All hail the other Elizabeth Taylor


FICTION:Complete Short Stories By Elizabeth Taylor. Virago, 626pp. £14.99

SHE WAS AN ENGLISH writer at a time when the need to write in a style generally referred to as European did not exist; her contemporaries included Ivy Compton-Burnett, Elizabeth Bowen and Sylvia Townsend Warner. Although her work was read and recognised, Elizabeth Taylor’s output of 12 novels, four short-story collections and a children’s book did not secure what most writers truly covet: fair public acknowledgment.

To my shame there were times three or four decades ago when, browsing book titles and finding one with the author name Elizabeth Taylor on it, I’d assume it had to be some outpouring on the turbulent life of the sapphire-eyed actor of that name, so I’d pass by and pick up Anaïs Nin’s diaries or some other book of the moment instead.

Such myopia only partially explains Taylor’s invisibility within canonical literature, despite her work being championed by the likes of Kingsley Amis and Elizabeth Jane Howard. Now, in the year that marks the centenary of her birth, Virago Modern Classics is trying to rectify the situation by publishing Complete Short Stories, the final volume in a series of reissues of her work.

Although her temperament may have had something to do with her being overlooked during her lifetime – for Taylor was a shy, unpushy writer who largely avoided the London literary set – there is another reason that is more serious, because it reflects the way reputation so often depends on what some influential person decides is the correct literary ideology of the day. In Taylor’s case her subjects were often middle class and family centred, while her studies of female lives (which did not interest most male readers) may have set her at odds with a postwar milieu that valued the accounts of Angry Young Men and those more interested in working-class experience. Ironically, she was briefly a member of the Communist Party before becoming a lifelong Labour supporter.

With self-deception one of her strongest themes, many of her characters misread either themselves or others in a manner that creates a delicious thrill of recognition. In the story Hôtel du Commerce, a honeymooning wife finds herself irritated by her predictable husband’s insistence on unpacking his suitcase, resulting in her missing the glorious late-afternoon illumination of the stained glass of Chartres cathedral’s rose window. During the night they are shocked to overhear a serious row between a couple in the next room, so much so that they consider calling the police. Yet, the following morning, it is the rowing couple who emerge on the hotel corridor, laughing, tactile and surprisingly in love, while the honeymooners proceed sullenly towards the restrained doom of their new marriage.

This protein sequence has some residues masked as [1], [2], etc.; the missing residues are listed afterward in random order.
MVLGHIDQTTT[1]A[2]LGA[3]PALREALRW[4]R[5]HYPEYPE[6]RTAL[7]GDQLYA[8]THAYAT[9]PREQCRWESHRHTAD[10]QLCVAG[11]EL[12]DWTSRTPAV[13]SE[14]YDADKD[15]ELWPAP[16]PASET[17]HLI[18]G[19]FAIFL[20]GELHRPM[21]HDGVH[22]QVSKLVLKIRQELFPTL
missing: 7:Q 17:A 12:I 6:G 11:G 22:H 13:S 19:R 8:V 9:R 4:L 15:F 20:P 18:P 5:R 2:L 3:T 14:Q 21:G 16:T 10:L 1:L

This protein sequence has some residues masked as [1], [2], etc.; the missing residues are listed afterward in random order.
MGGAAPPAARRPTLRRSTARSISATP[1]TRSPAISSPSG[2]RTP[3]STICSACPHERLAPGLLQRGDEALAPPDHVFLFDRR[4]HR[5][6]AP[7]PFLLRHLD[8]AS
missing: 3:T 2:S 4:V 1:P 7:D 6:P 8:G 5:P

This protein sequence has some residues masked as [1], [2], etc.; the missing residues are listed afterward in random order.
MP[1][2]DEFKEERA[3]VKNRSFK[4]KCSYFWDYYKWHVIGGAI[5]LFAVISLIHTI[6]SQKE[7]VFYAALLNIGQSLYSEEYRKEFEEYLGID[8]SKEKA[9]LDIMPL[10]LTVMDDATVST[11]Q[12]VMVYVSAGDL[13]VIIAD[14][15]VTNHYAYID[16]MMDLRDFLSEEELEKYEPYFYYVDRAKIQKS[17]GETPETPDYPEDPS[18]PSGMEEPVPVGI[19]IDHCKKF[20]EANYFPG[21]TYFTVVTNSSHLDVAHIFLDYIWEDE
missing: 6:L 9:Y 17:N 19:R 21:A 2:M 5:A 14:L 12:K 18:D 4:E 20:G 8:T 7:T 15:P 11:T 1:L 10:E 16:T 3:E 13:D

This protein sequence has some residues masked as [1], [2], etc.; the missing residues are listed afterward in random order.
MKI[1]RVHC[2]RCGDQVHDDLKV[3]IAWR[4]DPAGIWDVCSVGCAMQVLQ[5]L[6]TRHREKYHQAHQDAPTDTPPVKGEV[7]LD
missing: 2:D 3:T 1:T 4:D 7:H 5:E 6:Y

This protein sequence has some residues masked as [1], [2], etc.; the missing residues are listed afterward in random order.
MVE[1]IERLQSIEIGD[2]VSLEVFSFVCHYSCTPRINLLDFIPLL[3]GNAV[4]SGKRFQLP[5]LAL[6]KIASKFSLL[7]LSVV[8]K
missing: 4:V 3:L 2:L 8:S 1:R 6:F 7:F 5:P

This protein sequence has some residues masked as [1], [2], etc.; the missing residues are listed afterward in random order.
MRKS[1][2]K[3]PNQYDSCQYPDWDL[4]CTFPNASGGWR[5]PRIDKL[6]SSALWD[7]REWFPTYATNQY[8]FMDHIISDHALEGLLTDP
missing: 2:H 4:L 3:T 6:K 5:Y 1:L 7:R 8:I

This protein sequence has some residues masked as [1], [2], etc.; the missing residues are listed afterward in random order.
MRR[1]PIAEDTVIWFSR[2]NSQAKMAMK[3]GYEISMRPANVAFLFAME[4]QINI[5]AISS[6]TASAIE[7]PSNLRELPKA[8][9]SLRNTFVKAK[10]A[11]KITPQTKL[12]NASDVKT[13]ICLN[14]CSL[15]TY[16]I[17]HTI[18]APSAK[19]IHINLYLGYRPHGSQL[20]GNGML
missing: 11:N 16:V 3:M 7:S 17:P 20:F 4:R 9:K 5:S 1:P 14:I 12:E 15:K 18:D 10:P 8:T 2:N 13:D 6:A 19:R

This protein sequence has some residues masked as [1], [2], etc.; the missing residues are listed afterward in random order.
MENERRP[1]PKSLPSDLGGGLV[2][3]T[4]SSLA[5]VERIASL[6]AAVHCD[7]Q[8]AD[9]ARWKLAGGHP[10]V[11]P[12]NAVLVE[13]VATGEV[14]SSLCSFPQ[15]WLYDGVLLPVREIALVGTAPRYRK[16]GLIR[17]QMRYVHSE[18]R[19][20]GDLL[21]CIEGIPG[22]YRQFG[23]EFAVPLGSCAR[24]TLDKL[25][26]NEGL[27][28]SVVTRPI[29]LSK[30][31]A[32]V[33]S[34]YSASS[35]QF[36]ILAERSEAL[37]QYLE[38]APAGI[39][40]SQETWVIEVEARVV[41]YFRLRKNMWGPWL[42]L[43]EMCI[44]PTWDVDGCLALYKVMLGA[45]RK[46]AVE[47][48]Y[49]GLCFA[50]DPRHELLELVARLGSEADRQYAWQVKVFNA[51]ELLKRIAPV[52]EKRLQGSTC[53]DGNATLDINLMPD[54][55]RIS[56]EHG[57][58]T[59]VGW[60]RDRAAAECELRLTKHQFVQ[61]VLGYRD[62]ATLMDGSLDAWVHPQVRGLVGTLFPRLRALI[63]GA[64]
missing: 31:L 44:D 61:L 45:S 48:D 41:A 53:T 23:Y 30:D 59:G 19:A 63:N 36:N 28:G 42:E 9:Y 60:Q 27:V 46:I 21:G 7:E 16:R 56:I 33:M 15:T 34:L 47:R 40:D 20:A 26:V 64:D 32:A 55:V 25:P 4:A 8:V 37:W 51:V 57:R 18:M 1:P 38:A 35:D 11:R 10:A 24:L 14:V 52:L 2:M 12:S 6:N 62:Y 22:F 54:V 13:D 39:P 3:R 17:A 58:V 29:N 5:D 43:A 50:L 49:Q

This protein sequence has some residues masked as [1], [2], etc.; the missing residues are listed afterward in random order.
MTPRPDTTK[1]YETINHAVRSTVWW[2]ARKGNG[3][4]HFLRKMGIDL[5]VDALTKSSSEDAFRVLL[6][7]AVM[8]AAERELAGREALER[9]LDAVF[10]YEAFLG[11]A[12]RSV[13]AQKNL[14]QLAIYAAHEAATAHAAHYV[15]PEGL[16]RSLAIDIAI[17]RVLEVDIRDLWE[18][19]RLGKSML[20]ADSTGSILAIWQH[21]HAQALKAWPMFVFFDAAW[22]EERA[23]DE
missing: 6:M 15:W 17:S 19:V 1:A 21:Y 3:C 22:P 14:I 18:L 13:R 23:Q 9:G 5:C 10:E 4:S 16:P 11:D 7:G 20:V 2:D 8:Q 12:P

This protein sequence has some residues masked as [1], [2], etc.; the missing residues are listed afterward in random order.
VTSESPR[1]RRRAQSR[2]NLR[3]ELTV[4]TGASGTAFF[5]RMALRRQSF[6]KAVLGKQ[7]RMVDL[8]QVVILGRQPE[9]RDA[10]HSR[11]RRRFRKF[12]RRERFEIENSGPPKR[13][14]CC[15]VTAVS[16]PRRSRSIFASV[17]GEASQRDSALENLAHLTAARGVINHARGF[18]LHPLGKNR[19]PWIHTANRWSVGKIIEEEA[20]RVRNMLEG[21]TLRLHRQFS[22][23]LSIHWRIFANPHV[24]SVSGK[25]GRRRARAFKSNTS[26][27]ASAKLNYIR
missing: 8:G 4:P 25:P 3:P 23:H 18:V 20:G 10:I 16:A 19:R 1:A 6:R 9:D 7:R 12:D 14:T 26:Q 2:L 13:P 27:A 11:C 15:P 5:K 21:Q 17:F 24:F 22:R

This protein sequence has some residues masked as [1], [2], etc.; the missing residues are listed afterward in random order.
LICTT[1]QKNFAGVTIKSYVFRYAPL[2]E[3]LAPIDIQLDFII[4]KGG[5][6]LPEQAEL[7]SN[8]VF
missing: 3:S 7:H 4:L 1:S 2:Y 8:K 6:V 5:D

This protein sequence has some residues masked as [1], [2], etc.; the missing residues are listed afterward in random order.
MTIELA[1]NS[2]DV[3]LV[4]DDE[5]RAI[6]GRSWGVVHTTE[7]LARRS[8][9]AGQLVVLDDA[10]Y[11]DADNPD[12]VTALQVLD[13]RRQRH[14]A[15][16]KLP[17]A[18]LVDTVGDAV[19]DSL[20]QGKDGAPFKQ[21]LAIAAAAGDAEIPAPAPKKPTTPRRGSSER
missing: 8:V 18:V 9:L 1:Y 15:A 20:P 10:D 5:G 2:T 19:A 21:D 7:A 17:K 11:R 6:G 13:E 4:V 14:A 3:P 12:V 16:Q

Often, Taylor’s lives contain an unspecified note of impending disaster, and she is expert at revealing the prejudices on which the middle and lower classes thrived almost symbiotically. In A Dedicated Man two snobbish servants pretend to be married to one another so they can escape the rowdiness of an establishment in which they wait on people “who wore freakish and indecent holiday clothes and could not pronounce crêpes de volaille, let alone understand what it meant”. But their new Home Counties hotel, which requires a couple to be married, brings its own cache of pain when the couple’s attempt to maintain the impression of married bliss backfires dramatically.

Taylor’s genius rests in her sometimes humorous scrutiny of the mendacity and hypocrisy of socialised behaviour. With the lightest of touches, tongue firmly in cheek, she deconstructs middle-class sobriety in a kind of “who, me?” style that is never quite innocent and is always completely self-possessed. Her characters are often married, or they define themselves in terms of their relationship to someone else. Mothers, sisters, daughters, aunties and couples tend to dominate, everyone rigidly aware of their role and its demands in the little play that is life.

Thus, in the story Sisters, we see the ill feeling of a dead writer’s sister laid bare when a visiting academic tries to pry from her some tasty nuggets of information about their childhood. It’s one of those stories that writers will savour, if only to reflect on the timidity, misunderstanding and (sometimes justified) resentment that prevails among those who are written about so cavalierly.

Nor are the stories confined to safe havens of hearth and heart. Taylor is a writer whose sophisticated awareness of the dark hem of the truly wicked produces lasting portraits of classical value. The story The Fly Paper is a parable of horrors that builds from the moment an 11-year-old girl hops on a bus, where she is pestered by an older man. We watch with some relief as she is apparently rescued from her predator by a kindly woman, only to have hope destroyed in a scene that fizzes with the strategic finality of evil.

Too often condescension has accompanied readings of Taylor’s writing, but the aspect that signals her importance is the observant language she uses to wrest from experience the contradictions of human behaviour. At the same time her narrative scalpel dissects relationships to the point that we are obliged to recognise them for what they so often are: unknowable, fragile with subterfuge.

This wonderful writer deserves to be read and no longer remembered as an afterthought.

Mary O’Donnell is a short-story writer, novelist and poet. She teaches creative writing at NUI Maynooth and at Carlow University in Pittsburgh

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